- “I appeal to my people. Don’t ever pay attention to French brands. Don’t buy them.”
- On Saturday night, products from France were removed from supermarket shelves in a number of Muslim-majority countries.
- Macron was, on his part, supported by several European leaders.
The President of Turkey, Recep Tayyip Erdogan, implored the citizens of his country Monday not to buy products from France. His remarks came in retaliation for the strong position taken by France against Islamic groups, following the beheading of one of its teachers by a radical Muslim young man.
“I appeal to my people. Don’t ever pay attention to French brands. Don’t buy them,” Erdogan said at an event in the Turkish capital, Ankara, on Monday.
On Saturday night, products from France were removed from supermarket shelves in a number of Muslim-majority countries, including Qatar and Jordan.
Videos on social networks showed emptied stores of French products in a concerted campaign to boycott French goods.
This campaign comes days after the French President, Emmanuel Macron, adopted a tough stance on Islam, and Muslims in general, following the beheading of a French teacher by a terrorist outside Paris. The teacher displayed cartoons of the Prophet Muhammad in a class on freedom of expression.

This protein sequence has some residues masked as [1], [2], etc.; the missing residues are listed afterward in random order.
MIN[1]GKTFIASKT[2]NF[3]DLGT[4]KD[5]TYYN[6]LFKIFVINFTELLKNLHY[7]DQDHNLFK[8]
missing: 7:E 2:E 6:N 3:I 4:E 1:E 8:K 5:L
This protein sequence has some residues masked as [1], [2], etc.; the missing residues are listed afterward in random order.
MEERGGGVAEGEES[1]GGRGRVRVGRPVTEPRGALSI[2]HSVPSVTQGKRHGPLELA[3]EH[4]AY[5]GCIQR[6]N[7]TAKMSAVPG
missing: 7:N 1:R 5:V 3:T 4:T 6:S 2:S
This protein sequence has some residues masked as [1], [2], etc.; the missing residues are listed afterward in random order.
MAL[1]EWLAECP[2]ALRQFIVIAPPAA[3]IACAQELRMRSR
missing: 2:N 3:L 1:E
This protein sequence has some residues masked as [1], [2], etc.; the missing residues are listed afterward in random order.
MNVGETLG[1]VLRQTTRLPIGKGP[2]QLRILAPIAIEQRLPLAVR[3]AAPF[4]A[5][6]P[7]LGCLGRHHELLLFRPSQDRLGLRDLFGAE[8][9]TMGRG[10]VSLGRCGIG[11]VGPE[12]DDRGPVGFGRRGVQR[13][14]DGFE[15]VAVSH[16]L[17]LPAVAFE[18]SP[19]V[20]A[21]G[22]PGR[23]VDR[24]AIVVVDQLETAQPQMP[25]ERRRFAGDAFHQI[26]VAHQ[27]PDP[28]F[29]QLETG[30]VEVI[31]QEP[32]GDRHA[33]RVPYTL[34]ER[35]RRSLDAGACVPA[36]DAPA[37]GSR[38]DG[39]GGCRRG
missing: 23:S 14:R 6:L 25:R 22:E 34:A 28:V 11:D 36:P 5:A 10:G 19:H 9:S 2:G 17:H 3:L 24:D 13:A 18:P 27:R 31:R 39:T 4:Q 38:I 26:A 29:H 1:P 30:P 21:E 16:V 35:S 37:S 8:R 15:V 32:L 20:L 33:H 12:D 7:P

In his communication, the Turkish President harshly criticized the spread of cartoons of Muhammad in France, and attacked Macron, accusing him of covering campaigns that affect Muslim commercial interests in Europe.
Over the weekend, Erdogan had already questioned the French President’s mental health several times, denouncing his views on Muslims following the assassination of the said history teacher, Samuel Paty.
Macron was, on his part, supported by several European leaders, notably Dutch Prime Minister Mark Rutte, who considered Erdogan’s attacks “unacceptable.”
“President Erdoğan’s remarks against President Emmanuel Macron are unacceptable. The Netherlands resolutely defend the common values of the European Union alongside France. For freedom of expression and against extremism and radicalism, ” he posted on Twitter.
On Sunday, the EU’s foreign minister, Josep Borrell, and Greek Prime Minister Kyriakos Mitsotakis , also expressed their support for Macron, and hit out at Erdogan over his remarks.
German Chancellor Angela Merkel spoke Monday, considering “defamatory” the attacks made by the Turkish President against his French counterpart, according to a spokesman for the head of the German government.
“They are defamatory comments that are completely unacceptable, particularly against the backdrop of the horrific murder of the French teacher Samuel Paty by an Islamist fanatic,” Merkel’s spokesman Steffen Seibert said.
On Monday, Erdogan again attacked European leaders, particularly Macron, for what he says is a hate campaign against Muslims. “European leaders should tell the French president to stop his hate campaign” said the Turkish President, in a message that could once again escalate tensions with France and the European Union.
Erdogan also compared the treatment given to Muslims in Europe to that given to Jews before World War II, accusing some European leaders of “fascism” and “Nazism.”